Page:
IKEA has more work to do if it wants forgiveness for a misguided Juneteenth celebration ... because one of Georgia's leading Black voices ain't buying what the company's selling in the apology aisle.
Georgia State NAACP President James Woodall tells TMZ ... the Swedish-based big-box retailer's statement from earlier this week -- when they explained their Atlanta store was wrong for a Juneteenth-themed menu -- is pretty much lip-service without further action.
Woodall says he thinks the whole debacle speaks to a tone-deaf culture at the company -- adding its seemingly harmless gesture actually helps perpetuate attacks against Black people by what he described as white supremacy. He also called the employee menu an empty, performative gesture.
Woodall tells us IKEA should have to answer to its constituents -- AKA employees and customers.
Atlanta's NAACP Prez, Richard Rose, seemed a bit more forgiving -- or at the very least, not ready to torch them like Woodall did.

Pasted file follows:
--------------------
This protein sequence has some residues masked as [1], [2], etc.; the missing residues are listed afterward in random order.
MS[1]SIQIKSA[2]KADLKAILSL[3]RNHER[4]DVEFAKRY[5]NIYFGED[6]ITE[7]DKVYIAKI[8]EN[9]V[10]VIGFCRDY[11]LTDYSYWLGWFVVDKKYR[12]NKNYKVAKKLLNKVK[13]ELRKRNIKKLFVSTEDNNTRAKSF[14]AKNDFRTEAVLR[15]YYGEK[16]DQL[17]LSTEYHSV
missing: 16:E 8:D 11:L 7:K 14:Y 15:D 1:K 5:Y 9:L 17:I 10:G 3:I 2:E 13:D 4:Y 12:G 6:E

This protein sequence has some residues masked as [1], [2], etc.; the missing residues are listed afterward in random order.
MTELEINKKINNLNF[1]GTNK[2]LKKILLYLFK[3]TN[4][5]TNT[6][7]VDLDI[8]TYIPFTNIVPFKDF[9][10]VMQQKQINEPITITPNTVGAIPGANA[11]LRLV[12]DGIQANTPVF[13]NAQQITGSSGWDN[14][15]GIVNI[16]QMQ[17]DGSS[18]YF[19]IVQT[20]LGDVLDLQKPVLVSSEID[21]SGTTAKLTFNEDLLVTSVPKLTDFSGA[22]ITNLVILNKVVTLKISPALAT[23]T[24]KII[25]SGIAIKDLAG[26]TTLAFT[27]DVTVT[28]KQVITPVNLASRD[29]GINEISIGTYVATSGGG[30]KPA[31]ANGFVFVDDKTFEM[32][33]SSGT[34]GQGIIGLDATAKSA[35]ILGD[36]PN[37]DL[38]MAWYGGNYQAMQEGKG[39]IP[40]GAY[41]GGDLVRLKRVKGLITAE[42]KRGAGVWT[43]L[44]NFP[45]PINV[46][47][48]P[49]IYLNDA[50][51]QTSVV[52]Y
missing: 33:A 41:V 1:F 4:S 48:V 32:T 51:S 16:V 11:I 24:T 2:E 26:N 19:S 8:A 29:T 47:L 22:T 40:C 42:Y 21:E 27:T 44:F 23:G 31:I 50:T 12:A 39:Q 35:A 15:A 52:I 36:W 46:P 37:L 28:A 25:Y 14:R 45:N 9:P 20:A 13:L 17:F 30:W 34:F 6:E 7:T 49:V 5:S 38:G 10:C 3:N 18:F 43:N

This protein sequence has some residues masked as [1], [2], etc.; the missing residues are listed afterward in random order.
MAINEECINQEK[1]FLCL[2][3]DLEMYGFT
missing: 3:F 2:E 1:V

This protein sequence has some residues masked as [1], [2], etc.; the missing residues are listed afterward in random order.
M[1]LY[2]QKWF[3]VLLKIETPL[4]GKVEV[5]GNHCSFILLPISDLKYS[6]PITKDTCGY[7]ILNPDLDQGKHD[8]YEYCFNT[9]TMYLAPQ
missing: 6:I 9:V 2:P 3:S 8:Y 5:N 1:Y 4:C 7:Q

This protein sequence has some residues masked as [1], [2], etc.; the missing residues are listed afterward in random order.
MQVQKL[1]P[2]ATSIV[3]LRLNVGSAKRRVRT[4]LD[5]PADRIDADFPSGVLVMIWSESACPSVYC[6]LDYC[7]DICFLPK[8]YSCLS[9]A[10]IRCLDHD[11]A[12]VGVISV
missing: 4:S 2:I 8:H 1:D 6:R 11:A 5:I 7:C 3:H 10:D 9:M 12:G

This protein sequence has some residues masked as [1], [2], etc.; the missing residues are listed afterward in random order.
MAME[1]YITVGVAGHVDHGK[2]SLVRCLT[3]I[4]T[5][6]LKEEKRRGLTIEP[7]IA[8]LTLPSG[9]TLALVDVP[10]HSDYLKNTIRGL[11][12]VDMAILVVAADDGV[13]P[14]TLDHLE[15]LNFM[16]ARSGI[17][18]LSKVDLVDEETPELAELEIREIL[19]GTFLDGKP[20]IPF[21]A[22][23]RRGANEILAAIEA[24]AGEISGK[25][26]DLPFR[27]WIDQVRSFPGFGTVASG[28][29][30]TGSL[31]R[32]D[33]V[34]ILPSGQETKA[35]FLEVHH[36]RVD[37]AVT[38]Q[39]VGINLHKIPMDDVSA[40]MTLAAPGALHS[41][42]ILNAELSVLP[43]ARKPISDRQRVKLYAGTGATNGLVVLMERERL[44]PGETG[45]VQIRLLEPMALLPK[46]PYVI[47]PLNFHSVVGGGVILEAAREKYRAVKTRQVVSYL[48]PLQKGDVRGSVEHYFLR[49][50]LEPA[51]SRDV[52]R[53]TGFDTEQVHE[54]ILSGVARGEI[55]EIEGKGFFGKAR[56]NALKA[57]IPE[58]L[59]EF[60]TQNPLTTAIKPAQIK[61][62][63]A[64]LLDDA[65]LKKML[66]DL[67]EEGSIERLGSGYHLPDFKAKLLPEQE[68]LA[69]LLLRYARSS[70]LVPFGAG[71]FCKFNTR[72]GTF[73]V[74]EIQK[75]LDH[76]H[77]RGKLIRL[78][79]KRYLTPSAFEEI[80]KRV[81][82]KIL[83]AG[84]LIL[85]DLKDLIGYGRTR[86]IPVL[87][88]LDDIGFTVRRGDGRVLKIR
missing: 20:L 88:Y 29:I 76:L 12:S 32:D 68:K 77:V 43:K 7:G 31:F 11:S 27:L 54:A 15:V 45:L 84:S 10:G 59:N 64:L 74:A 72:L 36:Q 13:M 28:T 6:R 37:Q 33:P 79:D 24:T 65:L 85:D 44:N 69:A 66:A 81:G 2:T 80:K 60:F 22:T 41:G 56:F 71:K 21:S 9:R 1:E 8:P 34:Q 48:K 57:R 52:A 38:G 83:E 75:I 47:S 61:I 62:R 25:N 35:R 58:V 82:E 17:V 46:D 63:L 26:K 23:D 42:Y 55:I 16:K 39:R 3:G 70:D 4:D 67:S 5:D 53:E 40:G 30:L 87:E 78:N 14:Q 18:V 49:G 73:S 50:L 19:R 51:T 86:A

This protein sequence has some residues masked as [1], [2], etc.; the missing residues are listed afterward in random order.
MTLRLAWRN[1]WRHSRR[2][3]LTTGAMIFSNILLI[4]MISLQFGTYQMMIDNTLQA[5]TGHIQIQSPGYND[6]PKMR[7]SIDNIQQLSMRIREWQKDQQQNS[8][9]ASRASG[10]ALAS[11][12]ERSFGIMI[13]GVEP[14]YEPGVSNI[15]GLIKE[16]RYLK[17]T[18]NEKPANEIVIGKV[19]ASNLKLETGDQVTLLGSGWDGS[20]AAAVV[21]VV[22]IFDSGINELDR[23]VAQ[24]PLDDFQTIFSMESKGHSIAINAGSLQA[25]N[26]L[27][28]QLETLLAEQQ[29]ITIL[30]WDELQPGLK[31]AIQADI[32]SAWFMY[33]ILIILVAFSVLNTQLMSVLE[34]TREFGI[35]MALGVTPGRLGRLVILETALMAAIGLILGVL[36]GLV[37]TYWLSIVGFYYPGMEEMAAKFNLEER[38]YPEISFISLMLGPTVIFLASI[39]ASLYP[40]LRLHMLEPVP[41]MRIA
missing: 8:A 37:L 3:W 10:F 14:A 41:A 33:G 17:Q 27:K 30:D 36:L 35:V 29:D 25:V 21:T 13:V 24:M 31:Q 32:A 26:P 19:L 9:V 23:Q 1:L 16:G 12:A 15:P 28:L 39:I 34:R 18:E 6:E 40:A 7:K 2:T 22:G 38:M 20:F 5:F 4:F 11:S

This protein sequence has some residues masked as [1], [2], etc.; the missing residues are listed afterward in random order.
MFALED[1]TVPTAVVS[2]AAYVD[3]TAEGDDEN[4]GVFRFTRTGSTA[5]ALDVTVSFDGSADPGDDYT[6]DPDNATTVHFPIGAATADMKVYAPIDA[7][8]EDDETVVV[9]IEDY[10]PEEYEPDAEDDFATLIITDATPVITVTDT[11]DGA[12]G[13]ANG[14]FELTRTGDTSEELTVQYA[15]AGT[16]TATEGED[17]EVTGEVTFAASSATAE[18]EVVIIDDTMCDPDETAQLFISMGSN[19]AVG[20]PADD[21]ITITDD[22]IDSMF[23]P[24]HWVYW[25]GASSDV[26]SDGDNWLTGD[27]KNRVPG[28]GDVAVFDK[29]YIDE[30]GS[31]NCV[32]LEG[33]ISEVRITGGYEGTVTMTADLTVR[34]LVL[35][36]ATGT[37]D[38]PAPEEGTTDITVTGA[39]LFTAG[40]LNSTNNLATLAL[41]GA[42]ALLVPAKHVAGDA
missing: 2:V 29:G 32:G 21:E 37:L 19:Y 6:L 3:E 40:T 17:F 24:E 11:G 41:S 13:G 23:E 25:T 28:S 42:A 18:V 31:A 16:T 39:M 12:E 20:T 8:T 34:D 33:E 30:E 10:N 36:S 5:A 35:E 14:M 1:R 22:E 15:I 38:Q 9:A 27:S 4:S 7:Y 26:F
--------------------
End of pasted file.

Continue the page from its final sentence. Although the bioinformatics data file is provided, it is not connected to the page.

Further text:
He says he can't say for certain their intention was to be racist with the menu -- which included fried chicken, collard greens and watermelon -- but does acknowledge it was obviously insensitive. He's chalking that up to a possible lack of diversity among decision-makers.
As for accepting the apology ... Rose says that's up to the 20 employees who called out in protest.
Meanwhile, an IKEA rep tells TMZ their workers are now reporting to work as scheduled, and that they'll continue to bring people to the table to continue the dialogue.